Wednesday, July 27, 2011

SEC Press Release: Structured Products

SEC Staff Issues Summary Report of Sweep Examination of Structured Products Sold to Retail Investors

The Securities and Exchange Commission (SEC) issued a press release today announcing that it had
issued a report identifying common weaknesses seen in sales of structured securities products and describing measures by broker-dealers to better protect retail investors from fraud and abusive sales practices.
The report is a result of studies in the structured products business of 11 broker-dealers. The report found that broker-dealers might have made unsuitable recommendations of structured products to customers, sold products at prices that hurt customers, “engaged in questionable sales practices”, and “omitted material facts” about structured products from customers. Moreover, the Staff (that wrote the report) suspects that broker-dealers failed to provide adequate supervision of, and training for, their brokers who marketed and sold structured products. The report can be found here.

Almost six years ago, we saw the Financial Industry Regulatory Authority (FINRA) publish guidance notes to members concerning their obligations in relation to the sale of structured products. Four such obligations are worth noting. First, members are required to “perform a reasonable-basis suitability determination.” Second, members must “deal fairly with customers with regard to derivative products.” Third, firms must “supervise and maintain a supervisory control system.” Fourth, firms must “train associated persons” (p.1).

Evidently, six years have passed and more than a few brokers have failed to meet such obligations. For example, it was only six days ago that the state of Georgia subpoenaed UBS AG, Morgan Stanley and Ameriprise Financial Inc. requesting information from these brokerage firms in an investigation into whether these firms violated state securities’ laws in the sale of reverse convertibles, a structured product.

From the report we can see that the structured products market is in need of more adequate supervision. Investors can better protect themselves by looking more closely at the hidden risks and costs of structured products. Investors should fully understand, amongst other things, a structured product’s payoff structures, all associated fees, liquidity and credit risks, and risks associated with the reference asset before committing to purchasing it.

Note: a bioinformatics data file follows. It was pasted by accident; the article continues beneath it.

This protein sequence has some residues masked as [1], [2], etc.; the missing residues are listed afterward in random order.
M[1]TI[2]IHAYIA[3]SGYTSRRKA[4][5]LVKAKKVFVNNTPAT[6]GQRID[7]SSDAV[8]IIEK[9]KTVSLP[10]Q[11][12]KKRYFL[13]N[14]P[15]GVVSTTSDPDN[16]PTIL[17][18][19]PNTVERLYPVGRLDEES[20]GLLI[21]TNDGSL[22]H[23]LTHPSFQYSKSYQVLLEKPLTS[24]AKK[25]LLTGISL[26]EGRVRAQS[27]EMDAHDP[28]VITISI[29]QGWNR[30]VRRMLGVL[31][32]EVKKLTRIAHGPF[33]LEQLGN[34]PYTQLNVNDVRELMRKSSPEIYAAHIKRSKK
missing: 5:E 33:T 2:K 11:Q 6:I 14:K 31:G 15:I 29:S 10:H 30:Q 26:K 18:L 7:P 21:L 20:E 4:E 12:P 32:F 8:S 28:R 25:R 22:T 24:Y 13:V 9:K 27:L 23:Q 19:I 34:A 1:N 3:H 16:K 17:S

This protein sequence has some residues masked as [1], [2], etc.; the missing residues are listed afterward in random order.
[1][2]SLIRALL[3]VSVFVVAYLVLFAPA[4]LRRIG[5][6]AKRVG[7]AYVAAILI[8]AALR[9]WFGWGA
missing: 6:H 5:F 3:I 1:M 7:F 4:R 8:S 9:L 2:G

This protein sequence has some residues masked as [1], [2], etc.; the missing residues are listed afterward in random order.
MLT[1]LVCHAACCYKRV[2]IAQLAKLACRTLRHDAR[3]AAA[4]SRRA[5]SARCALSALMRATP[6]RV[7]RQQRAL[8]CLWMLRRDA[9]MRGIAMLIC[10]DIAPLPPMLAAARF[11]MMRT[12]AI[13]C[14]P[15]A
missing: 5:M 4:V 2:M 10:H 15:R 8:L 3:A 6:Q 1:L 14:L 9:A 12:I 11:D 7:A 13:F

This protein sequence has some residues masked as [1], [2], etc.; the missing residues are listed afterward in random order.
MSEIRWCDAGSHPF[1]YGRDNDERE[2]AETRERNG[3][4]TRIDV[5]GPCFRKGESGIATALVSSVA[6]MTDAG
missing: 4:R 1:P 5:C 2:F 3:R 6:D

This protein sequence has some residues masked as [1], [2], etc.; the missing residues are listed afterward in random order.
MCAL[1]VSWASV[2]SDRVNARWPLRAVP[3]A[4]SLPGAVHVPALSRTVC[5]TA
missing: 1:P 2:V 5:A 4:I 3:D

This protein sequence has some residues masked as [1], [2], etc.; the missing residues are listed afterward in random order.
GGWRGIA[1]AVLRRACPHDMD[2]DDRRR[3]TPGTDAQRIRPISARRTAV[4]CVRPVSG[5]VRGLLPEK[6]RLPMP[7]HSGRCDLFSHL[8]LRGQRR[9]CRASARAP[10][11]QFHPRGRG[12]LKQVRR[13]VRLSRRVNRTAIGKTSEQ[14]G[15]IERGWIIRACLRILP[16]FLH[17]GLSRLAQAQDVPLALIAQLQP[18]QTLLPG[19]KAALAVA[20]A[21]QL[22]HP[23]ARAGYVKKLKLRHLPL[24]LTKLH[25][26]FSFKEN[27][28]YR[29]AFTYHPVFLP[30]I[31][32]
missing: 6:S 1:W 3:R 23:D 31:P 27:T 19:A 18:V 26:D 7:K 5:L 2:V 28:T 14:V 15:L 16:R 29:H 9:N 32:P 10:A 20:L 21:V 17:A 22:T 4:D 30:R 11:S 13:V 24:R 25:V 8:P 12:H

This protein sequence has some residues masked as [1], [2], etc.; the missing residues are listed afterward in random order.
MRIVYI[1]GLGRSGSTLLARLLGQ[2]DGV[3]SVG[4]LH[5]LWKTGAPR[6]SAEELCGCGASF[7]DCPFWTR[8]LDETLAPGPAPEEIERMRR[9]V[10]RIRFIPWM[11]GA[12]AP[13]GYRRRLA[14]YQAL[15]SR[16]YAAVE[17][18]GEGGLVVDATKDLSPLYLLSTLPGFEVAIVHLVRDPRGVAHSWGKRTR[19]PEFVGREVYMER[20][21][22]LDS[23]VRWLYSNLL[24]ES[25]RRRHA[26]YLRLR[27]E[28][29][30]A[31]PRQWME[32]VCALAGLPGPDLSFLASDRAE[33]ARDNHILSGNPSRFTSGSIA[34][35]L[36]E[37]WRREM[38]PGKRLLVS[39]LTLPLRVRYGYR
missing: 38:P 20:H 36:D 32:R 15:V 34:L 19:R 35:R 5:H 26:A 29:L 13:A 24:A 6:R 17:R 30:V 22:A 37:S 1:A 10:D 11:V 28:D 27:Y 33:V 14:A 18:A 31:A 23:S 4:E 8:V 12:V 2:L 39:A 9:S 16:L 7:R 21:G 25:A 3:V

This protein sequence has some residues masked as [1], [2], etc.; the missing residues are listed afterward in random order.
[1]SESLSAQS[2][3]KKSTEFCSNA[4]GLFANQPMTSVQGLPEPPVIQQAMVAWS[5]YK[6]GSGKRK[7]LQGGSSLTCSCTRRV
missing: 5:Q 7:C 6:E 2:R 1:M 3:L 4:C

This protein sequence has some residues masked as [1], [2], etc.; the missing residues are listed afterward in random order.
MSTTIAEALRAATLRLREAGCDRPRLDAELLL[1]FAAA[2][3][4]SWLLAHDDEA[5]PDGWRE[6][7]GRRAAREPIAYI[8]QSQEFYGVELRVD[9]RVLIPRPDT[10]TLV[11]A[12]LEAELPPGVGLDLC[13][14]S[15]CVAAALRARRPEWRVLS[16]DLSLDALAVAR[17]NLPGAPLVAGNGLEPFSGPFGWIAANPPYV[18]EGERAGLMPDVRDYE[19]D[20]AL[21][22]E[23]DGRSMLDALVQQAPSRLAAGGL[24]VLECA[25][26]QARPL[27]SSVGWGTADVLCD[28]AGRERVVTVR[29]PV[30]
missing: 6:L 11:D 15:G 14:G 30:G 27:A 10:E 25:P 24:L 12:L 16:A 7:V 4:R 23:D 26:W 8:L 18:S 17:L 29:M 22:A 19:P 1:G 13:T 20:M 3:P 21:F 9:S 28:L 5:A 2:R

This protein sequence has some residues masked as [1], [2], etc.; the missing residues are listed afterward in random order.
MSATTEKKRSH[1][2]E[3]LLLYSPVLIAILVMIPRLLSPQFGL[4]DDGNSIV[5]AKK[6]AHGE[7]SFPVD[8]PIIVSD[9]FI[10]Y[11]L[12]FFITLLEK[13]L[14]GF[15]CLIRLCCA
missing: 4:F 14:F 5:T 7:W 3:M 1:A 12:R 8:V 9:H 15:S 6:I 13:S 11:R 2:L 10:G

SLCG has a dedicated website providing papers, notes and calculation tools on a variety of structured products which may be of help to investors. Related papers include:

Tuesday, July 26, 2011

SEC Press Release: New Short Form Criteria

SEC Adopts New Short Form Criteria to Replace Credit Ratings

The Securities and Exchange Commission (SEC) issued a press release today announcing that it had removed “credit ratings as eligibility criteria for companies seeking to use ‘short form’ registration when registering securities for public sale.” The SEC unanimously voted for the adoption of this new rule, in response to the Dodd-Frank Wall Street Reform and Consumer Protection Act that encouraged financial regulators to rely less on credit ratings.

How should an investor interpret credit ratings? Check out what Standard and Poor’s says on its website:
Ratings should not be viewed as assurances of credit quality or exact measures of the likelihood of default. Rather, ratings denote a relative level of credit risk that reflects a rating agency’s carefully considered and analytically informed opinion as to the creditworthiness of an issuer or the credit quality of a particular debt issue. (Credit Ratings Are Expressions of Opinion About Credit Risk)
Two expressions to note are “[ratings] should not be viewed as assurances … or exact measures” and “ratings denote a relative level of credit risk.”

Firstly, while the ratings are not exact measurements of likelihood of default, they are qualitative expressions of likelihood of default. According to Standard and Poor’s, a security with an AAA rating means that the issuer of the security has an “extremely strong capacity to meet financial commitments” while a security with a BBB rating means that the issuer of the security has an “adequate capacity to meet financial commitments” (Credit Ratings Definitions & FAQs). Secondly, not only are ratings qualitative expressions of likelihood of default, they are relative expressions. A security with a rating of AAA means that its issuer is considered more creditworthy than the issuer of a security with a credit rating of, say, BBB, or that the credit quality of the former issue is considered higher than the credit quality of the latter issue.

While credit ratings of individual securities are assigned by private rating agencies, bond mutual funds report an ‘average credit quality’ statistic which is not assigned by private rating agencies, but is calculated by the funds as a weighted average of the credit ratings of the individual securities held by the funds.

What do the average credit quality statistics, given by mutual funds that are trying to sell themselves, tell us about the true credit quality of the mutual funds? If you are interested in our findings, read our paper on the topic of mutual fund average credit quality. Investors are invited to visit our dedicated website for more papers and up-to-date news.